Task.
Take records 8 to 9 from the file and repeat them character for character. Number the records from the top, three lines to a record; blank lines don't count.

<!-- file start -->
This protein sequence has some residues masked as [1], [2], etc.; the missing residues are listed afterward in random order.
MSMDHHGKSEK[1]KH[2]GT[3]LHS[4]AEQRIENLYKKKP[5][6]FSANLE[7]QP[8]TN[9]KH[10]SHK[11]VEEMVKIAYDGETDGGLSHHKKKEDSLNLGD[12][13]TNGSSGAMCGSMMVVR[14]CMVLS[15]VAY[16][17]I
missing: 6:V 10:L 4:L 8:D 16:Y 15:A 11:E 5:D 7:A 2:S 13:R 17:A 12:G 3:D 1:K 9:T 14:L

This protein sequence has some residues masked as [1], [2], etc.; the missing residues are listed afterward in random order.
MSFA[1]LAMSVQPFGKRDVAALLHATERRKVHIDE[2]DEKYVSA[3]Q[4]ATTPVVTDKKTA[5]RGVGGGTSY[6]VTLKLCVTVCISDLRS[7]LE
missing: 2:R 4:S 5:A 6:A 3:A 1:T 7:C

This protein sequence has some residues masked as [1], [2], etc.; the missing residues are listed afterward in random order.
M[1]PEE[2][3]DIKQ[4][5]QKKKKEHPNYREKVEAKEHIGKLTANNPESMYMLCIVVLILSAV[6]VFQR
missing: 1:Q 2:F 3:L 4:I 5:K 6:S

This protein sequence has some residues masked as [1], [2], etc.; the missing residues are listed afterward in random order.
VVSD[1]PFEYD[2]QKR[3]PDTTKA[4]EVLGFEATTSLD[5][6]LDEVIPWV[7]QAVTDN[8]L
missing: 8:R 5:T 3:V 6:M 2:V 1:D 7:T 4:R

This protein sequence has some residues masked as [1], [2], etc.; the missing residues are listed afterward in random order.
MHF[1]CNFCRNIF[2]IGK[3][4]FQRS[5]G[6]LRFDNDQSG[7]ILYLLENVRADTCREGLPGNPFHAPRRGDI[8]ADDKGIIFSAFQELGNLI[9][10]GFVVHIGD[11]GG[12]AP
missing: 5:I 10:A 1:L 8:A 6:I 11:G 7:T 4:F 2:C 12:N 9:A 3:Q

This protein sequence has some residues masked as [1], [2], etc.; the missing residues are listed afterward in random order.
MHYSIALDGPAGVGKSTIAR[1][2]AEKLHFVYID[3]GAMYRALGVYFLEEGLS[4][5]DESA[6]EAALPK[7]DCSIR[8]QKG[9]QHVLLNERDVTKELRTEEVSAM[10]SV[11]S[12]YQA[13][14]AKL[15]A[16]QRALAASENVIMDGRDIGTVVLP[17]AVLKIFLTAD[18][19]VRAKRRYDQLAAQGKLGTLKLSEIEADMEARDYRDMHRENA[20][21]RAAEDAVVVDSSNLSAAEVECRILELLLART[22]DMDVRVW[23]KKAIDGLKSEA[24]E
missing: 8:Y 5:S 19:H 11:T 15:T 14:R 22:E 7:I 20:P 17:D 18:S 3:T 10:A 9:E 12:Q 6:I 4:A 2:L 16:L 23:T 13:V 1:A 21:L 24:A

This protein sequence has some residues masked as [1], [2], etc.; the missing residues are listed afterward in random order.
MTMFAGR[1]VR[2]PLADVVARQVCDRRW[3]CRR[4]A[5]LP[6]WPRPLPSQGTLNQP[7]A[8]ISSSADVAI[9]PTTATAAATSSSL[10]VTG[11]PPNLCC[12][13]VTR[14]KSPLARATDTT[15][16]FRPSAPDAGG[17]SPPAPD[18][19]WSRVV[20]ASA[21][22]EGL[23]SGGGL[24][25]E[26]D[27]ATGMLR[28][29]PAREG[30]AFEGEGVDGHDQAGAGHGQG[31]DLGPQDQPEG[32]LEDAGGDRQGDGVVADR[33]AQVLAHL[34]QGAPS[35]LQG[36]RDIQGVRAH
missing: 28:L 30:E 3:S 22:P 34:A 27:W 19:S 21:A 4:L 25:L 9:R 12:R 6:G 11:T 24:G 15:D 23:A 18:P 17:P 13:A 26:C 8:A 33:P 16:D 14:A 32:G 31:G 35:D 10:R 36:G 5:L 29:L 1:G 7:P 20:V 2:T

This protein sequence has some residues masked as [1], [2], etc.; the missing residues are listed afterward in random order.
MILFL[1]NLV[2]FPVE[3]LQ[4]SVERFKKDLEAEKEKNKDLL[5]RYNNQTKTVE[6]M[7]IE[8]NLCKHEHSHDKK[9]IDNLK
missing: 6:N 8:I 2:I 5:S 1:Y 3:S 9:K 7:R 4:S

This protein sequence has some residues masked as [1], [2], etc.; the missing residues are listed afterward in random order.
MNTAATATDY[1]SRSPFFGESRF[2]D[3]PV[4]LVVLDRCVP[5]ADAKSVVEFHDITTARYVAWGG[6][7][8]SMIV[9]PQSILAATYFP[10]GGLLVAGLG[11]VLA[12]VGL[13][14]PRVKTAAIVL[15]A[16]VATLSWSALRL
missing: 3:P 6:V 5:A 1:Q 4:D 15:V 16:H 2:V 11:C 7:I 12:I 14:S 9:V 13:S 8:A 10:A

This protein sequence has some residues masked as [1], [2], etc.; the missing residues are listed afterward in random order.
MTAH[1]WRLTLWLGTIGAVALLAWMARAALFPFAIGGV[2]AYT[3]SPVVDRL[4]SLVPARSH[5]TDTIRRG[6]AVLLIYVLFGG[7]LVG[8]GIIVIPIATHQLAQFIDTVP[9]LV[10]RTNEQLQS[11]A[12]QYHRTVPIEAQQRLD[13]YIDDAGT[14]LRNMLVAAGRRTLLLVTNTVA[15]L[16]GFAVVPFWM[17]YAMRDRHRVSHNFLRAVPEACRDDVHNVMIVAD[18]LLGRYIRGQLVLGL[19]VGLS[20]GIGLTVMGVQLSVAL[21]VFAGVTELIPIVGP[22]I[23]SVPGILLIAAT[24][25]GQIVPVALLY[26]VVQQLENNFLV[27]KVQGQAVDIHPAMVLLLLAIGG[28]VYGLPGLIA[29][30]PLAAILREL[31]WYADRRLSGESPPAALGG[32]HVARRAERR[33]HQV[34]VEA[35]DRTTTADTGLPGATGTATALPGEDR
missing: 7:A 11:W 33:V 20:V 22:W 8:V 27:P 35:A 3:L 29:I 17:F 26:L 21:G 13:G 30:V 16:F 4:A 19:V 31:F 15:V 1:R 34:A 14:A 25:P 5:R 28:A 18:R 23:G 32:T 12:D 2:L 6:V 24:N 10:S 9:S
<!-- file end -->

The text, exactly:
This protein sequence has some residues masked as [1], [2], etc.; the missing residues are listed afterward in random order.
MILFL[1]NLV[2]FPVE[3]LQ[4]SVERFKKDLEAEKEKNKDLL[5]RYNNQTKTVE[6]M[7]IE[8]NLCKHEHSHDKK[9]IDNLK
missing: 6:N 8:I 2:I 5:S 1:Y 3:S 9:K 7:R 4:S

This protein sequence has some residues masked as [1], [2], etc.; the missing residues are listed afterward in random order.
MNTAATATDY[1]SRSPFFGESRF[2]D[3]PV[4]LVVLDRCVP[5]ADAKSVVEFHDITTARYVAWGG[6][7][8]SMIV[9]PQSILAATYFP[10]GGLLVAGLG[11]VLA[12]VGL[13][14]PRVKTAAIVL[15]A[16]VATLSWSALRL
missing: 3:P 6:V 5:A 1:Q 4:D 15:V 16:H 2:V 11:C 7:I 12:I 14:S 9:V 13:S 8:A 10:A